~ Robin Sloan on Gone Home (via alexanderchee)

On the surface of contemporary life, the compression of multi-megapixel cameras into networked smartphones that feed data-streams like Instagram via one-click apps suggest those premonitions were well founded. What excites me and some other poets who have been at the forefront of the Conceptual Writing scene is a simple observation that problematises such premonitions and the visual bias they ground. In short, although the surface of life is constantly being flooded with images, its depths, structures, flows and our interactions with them have proved to be more dependent than ever on written language, not least because all computational data is a kind of emic, alphanumeric code. The really new features of twenty-first century life are reforming life under the surface – in relational networks that we only have limp metaphors to describe, like ‘the cloud’ – and so we need to read everything and anything legible below the surface in ways that go beyond seeing. As writers we seem to ask: what might it be interesting to write if we were to wager that, rather than being over-written by the visual, the contemporary world has become more fundamentally textualised than any period before it? And as readers we seem to ask: what kinds of literacies might we need to read these new textualities forming on and below the surface?

~ Nick Thurston @ The White Review, September 2014

Trebbe Johnson, Lily Yeh, and Glenn Albrecht Discuss Solastalgia at Orion Magazine, 2012

“WHAT I SAID TO THE WIFE IN BED: Am I getting grayer? The children told me I have more gray here. (I touched the side of my head to show her where the children had pointed.)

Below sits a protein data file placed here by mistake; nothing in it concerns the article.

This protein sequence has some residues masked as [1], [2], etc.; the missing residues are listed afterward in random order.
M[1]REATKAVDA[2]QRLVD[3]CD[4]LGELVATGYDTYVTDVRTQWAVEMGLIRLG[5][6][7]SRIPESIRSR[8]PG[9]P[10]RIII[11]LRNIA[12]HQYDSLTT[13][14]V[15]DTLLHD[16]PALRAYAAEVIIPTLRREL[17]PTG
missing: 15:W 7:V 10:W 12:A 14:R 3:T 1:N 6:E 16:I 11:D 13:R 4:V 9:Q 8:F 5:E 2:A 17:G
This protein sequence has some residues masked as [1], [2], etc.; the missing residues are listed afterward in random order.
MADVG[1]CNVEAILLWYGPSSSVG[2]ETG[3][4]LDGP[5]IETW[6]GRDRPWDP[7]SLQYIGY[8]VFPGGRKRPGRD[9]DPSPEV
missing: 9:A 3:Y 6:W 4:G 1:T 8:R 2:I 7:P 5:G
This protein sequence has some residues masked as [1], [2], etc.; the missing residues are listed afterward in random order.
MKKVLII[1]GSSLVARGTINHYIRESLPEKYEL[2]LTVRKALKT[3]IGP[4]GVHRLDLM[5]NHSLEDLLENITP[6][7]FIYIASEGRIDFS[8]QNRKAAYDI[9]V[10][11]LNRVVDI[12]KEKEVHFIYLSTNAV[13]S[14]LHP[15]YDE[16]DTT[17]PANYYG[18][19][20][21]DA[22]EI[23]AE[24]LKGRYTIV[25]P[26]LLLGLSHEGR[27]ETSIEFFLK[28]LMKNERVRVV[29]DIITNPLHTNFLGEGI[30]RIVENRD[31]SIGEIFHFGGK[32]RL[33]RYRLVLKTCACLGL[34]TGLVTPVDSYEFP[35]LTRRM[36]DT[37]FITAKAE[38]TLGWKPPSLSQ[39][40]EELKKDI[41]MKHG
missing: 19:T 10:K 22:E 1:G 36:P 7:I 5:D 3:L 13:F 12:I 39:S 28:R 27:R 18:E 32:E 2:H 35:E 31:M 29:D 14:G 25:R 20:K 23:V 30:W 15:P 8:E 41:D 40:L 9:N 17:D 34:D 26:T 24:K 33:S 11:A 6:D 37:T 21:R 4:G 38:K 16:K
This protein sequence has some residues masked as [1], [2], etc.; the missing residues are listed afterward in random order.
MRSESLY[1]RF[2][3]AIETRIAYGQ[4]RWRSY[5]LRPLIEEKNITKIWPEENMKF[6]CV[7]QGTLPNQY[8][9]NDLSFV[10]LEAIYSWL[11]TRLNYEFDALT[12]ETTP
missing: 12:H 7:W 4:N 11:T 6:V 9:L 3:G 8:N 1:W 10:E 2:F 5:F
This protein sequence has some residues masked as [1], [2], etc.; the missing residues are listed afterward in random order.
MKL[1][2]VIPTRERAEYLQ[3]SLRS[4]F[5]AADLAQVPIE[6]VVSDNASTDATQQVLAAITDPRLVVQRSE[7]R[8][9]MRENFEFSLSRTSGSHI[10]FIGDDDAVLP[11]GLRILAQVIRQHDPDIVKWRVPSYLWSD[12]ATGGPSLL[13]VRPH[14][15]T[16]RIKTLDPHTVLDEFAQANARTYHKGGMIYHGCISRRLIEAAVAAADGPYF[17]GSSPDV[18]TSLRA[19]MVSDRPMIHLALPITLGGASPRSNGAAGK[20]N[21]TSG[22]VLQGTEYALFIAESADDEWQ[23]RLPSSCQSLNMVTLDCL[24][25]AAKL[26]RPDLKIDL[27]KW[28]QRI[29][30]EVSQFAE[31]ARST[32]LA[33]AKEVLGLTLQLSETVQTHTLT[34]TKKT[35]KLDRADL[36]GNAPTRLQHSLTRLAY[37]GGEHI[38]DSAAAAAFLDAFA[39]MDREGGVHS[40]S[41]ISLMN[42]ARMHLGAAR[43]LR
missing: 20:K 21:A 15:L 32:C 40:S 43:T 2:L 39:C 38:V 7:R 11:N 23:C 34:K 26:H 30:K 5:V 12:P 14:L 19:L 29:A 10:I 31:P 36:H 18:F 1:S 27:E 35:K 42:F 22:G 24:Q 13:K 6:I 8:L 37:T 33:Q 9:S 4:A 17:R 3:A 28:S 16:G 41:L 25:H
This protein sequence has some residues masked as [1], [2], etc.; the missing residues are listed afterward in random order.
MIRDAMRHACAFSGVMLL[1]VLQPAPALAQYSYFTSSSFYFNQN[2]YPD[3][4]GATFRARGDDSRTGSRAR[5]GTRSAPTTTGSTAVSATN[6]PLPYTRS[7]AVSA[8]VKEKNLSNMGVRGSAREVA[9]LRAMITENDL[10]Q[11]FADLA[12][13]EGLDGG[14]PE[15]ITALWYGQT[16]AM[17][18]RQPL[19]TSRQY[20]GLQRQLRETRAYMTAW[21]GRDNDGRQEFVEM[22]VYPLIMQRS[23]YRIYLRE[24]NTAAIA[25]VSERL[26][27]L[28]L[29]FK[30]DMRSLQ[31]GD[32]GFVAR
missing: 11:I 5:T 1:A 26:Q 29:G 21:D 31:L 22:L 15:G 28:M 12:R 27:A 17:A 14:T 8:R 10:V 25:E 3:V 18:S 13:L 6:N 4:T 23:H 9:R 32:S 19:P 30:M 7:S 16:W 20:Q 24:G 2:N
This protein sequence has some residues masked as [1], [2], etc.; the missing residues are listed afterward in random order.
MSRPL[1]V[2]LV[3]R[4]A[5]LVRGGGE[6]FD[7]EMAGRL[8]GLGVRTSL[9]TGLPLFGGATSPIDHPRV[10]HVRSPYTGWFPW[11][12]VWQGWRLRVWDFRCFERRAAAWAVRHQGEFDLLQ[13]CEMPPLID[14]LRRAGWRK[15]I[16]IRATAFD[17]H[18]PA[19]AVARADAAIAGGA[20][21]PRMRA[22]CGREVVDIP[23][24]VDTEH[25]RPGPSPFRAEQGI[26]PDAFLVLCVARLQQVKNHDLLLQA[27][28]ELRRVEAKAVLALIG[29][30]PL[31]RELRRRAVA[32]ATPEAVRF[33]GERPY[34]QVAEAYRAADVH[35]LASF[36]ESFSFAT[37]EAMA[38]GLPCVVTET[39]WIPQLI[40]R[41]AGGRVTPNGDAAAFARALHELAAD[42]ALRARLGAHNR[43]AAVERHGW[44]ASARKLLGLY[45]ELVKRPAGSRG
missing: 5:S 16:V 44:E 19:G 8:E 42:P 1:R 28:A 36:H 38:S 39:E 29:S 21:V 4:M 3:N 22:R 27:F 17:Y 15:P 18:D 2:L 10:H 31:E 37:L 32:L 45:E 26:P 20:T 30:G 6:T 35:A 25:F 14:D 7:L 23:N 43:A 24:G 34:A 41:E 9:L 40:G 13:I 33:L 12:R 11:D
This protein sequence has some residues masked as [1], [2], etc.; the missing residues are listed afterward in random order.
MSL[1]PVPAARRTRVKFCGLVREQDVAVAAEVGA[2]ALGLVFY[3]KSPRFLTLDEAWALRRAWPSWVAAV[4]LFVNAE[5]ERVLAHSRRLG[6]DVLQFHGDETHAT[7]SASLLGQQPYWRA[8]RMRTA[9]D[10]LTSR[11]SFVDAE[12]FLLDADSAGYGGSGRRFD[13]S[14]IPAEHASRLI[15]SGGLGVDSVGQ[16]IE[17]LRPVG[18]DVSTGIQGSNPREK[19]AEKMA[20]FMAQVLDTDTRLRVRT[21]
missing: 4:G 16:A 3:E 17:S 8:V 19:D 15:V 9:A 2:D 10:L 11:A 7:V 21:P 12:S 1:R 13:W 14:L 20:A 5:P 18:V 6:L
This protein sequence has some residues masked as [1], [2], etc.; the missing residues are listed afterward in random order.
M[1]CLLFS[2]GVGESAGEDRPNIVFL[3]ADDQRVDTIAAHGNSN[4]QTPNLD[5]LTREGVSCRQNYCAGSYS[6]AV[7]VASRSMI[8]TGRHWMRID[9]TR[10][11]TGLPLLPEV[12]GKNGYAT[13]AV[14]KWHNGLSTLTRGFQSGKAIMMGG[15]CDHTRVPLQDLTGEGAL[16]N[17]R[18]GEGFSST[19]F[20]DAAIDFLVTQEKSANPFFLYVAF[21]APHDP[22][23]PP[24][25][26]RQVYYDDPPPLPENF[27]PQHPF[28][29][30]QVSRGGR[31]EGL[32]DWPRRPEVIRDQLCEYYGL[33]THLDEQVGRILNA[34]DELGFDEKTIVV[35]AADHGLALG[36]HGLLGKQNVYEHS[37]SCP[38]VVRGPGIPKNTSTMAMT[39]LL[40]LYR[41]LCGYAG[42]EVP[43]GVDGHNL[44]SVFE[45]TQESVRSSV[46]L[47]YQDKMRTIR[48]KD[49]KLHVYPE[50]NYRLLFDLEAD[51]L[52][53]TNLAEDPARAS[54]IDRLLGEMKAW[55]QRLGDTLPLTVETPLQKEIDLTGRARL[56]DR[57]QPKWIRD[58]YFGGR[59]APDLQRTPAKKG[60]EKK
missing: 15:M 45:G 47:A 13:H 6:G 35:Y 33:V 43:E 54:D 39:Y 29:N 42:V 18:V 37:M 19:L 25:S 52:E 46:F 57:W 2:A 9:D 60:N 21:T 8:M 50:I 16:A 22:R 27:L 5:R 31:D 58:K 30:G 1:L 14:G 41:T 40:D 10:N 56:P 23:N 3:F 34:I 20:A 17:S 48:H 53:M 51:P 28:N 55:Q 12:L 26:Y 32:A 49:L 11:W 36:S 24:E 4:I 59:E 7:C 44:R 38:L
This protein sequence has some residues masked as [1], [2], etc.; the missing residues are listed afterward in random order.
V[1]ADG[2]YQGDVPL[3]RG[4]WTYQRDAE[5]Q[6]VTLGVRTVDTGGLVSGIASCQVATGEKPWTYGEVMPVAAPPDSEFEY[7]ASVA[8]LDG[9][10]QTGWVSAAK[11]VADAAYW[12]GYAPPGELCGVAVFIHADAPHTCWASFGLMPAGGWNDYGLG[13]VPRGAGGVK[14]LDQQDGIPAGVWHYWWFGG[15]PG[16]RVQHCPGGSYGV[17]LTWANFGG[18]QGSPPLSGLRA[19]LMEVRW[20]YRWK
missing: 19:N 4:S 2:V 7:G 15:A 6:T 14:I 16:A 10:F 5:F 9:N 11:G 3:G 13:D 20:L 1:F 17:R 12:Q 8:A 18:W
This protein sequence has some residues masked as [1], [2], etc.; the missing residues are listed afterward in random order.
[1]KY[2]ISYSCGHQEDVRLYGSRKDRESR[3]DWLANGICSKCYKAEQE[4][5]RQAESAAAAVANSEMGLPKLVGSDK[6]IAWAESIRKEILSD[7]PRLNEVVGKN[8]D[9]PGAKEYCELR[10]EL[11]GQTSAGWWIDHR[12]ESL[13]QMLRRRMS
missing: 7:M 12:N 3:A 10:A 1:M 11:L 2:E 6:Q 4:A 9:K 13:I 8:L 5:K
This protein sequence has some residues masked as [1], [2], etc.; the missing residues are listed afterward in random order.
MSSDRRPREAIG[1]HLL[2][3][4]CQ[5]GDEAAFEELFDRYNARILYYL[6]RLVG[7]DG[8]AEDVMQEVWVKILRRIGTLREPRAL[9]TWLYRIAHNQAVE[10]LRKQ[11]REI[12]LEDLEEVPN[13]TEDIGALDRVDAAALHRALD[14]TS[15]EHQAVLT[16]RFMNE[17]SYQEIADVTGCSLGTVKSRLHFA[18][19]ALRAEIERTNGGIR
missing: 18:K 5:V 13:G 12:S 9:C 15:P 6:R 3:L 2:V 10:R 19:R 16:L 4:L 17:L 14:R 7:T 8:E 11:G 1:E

WHAT THE WIFE SAID: No, you don’t have more gray than usual. It’s just that children are taller. They can see all the gray they have never been able to see before.”
— Yannick Murphy, The Call
“As the dog awakens, the city awakens. Crust on its windshields and hungry. Snorting plumes of frustration in the harbor. Scratching its traffic on the expressway. Bone cold and grouchy, from the toes of its stadium to the strands of its El. One by one each Main Line town revs its city-bound trains. Against the light of dawn, their track lamps are as worthless as rich girls.

Good morning, the city says. Fuck you.”
— Marie-Helene Bertino, 2 A.M. at the Cat’s Pajamas

The article’s in Norwegian, but it’s about researchers using this costume to test how reindeer react to the presence of a polar bear — and winning an Ig Nobel Prize, no less.

Reminds me of a classic Canadian film:

“Part of the problem that the industry faces is that the rush of small magazines that are appearing have terrific intentions, and their editorial mission statements are very noble and should be applauded, but what’s missing is publishing expertise. There are no publishers at any of the magazines that you’ve mentioned and I think that’s very revealing about the attitude emerging in the small magazines. This Etsy-based marketing strategy. I wouldn’t even call any of them marketing strategies, to be blunt about it.”
new-aesthetic:

Carpets by Faig Ahmed.
new-aesthetic:

Carpets by Faig Ahmed.
new-aesthetic:

Carpets by Faig Ahmed.
new-aesthetic:

Carpets by Faig Ahmed.
new-aesthetic:

Carpets by Faig Ahmed.
new-aesthetic:

Carpets by Faig Ahmed.